While Dante has been controlled by a gamepad for over a decade, keyboard and mouse controls are surprising solid. The initial setup, while being fully editable, is a very cohesive arrangement that works and feels superb. I spent some time getting to know the controls via a keyboard, and before long I was seamlessly hacking my way through the game. Expectations were definitely surpassed with the addition to switch between Key/Mouse and Controller modes almost instantly. Personally, I used an XBOX360 Controller for a majority of my experience, but both methods are equally as effective, which was definitely a pleasant surprise.

Ninja Theory has been fighting an uphill battle for the past 3 years, starting with their TGS trailer in 2010, to post-release criticism from devoted fans. While the accessibility of the series has definitely been widened to almost a fault, there are a plethora of redeeming factors to negate the naysayers. A beautiful, devilish world where some of the best combo-based gameplay leaves me craving more and more, rather than being the dissonance that some claim it to be. It is a daunting task to retool a series with a decade of polish, but this is easily the best reboot to any long standing name since the GameCube’s Metroid Prime. There is simply too much fun to be had to dismiss this title, and you would be doing yourself a disservice to not experience this for yourself.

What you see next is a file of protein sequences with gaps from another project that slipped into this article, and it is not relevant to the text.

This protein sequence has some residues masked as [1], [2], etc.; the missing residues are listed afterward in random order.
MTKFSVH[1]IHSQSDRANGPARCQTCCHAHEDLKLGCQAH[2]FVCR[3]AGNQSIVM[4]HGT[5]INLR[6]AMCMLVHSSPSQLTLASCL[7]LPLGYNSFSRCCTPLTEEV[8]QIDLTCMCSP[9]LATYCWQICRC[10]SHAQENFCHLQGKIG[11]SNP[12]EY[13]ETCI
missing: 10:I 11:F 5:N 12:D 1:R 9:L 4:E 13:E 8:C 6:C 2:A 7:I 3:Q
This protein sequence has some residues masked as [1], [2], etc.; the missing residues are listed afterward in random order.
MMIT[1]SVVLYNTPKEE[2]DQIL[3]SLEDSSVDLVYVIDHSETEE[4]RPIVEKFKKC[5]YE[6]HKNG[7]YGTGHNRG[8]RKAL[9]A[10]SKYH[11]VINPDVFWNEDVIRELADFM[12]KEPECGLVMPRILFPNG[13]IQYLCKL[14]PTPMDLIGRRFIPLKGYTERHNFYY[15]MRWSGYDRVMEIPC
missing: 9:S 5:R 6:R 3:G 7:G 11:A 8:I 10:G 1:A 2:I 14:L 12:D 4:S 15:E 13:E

Ninja Theory, take a bow. You deserve it.


DmC Devil May Cry Technical Summary:

    • Time Played—14 Hours
    • Widescreen Support—Yes
    • Resolution Played – 1920×1080
    • 5.1 Audio Support—No
    • Bugs/Crashes Encountered— None
    • Control Scheme—Keyboard/Mouse, XBOX360 Controller
    • DRM—Steamworks
    • System Specs – Win7x64, Core i3, RADEON 7770 HD, 16GB RAM
    • Game Acquisition Method—Review Copy
    • Availability—Steam
    • Demo—No
    • PCGamingWiki – Full Report


468 ad
  • Adam Babloyan

    Excellent review and pretty much exactly what I thought after beating it. It’s becoming increasingly rare these days to find gamers that actually still enjoy the medium.

    • Adam Ames

      It is interesting you bring that up. There seems to be a misconception of those in the “media” who will say if you cover games for a living (which we are trying to do) then you become jaded and bored very quickly.

      Personally, I would much rather get paid to run TPG and not have to deal with the nonsense of a “real” job. Why bust your hump 8-12 hours a day to make money for somebody else?

      Yes, I know not everyone is in a position to do what they want. I worked for crappy companies and idiots bosses for years.